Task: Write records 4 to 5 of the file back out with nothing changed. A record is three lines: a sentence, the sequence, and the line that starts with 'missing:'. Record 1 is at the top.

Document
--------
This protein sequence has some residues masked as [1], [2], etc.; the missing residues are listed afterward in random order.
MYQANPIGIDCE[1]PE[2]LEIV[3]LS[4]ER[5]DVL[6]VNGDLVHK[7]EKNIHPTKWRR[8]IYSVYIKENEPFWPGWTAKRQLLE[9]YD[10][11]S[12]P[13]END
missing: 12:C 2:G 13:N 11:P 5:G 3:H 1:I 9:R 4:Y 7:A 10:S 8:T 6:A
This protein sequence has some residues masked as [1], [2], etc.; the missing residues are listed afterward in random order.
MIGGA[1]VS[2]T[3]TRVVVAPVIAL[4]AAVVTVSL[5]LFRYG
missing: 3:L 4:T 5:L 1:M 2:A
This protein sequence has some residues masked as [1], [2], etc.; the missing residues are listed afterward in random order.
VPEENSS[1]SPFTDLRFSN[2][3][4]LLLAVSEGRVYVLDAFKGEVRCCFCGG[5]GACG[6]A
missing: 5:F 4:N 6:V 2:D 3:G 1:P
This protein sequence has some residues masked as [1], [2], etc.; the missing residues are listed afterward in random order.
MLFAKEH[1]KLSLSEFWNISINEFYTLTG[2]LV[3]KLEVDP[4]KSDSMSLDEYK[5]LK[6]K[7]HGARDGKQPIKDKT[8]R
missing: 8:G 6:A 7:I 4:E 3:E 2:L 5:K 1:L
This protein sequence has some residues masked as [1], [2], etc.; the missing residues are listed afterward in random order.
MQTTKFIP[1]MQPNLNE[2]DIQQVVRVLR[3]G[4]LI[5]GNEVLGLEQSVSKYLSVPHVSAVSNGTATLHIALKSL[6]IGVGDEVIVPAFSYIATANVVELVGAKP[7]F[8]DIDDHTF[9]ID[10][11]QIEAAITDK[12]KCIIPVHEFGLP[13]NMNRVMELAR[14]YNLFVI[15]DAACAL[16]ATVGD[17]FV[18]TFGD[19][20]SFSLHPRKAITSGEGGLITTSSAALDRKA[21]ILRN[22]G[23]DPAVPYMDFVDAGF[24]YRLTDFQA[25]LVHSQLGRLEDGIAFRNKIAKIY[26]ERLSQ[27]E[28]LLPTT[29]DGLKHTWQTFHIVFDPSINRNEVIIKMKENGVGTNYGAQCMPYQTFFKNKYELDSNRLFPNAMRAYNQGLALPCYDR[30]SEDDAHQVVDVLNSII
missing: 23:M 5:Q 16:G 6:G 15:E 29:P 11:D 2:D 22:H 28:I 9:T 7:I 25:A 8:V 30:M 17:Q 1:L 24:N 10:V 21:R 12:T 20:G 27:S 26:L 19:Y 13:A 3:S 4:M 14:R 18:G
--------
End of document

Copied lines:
This protein sequence has some residues masked as [1], [2], etc.; the missing residues are listed afterward in random order.
MLFAKEH[1]KLSLSEFWNISINEFYTLTG[2]LV[3]KLEVDP[4]KSDSMSLDEYK[5]LK[6]K[7]HGARDGKQPIKDKT[8]R
missing: 8:G 6:A 7:I 4:E 3:E 2:L 5:K 1:L
This protein sequence has some residues masked as [1], [2], etc.; the missing residues are listed afterward in random order.
MQTTKFIP[1]MQPNLNE[2]DIQQVVRVLR[3]G[4]LI[5]GNEVLGLEQSVSKYLSVPHVSAVSNGTATLHIALKSL[6]IGVGDEVIVPAFSYIATANVVELVGAKP[7]F[8]DIDDHTF[9]ID[10][11]QIEAAITDK[12]KCIIPVHEFGLP[13]NMNRVMELAR[14]YNLFVI[15]DAACAL[16]ATVGD[17]FV[18]TFGD[19][20]SFSLHPRKAITSGEGGLITTSSAALDRKA[21]ILRN[22]G[23]DPAVPYMDFVDAGF[24]YRLTDFQA[25]LVHSQLGRLEDGIAFRNKIAKIY[26]ERLSQ[27]E[28]LLPTT[29]DGLKHTWQTFHIVFDPSINRNEVIIKMKENGVGTNYGAQCMPYQTFFKNKYELDSNRLFPNAMRAYNQGLALPCYDR[30]SEDDAHQVVDVLNSII
missing: 23:M 5:Q 16:G 6:G 15:E 29:P 11:D 2:D 22:H 28:I 9:T 7:I 25:A 8:V 30:M 17:Q 1:L 24:N 10:V 21:R 12:T 20:G 27:S 26:L 19:Y 13:A 3:S 4:M 14:R 18:G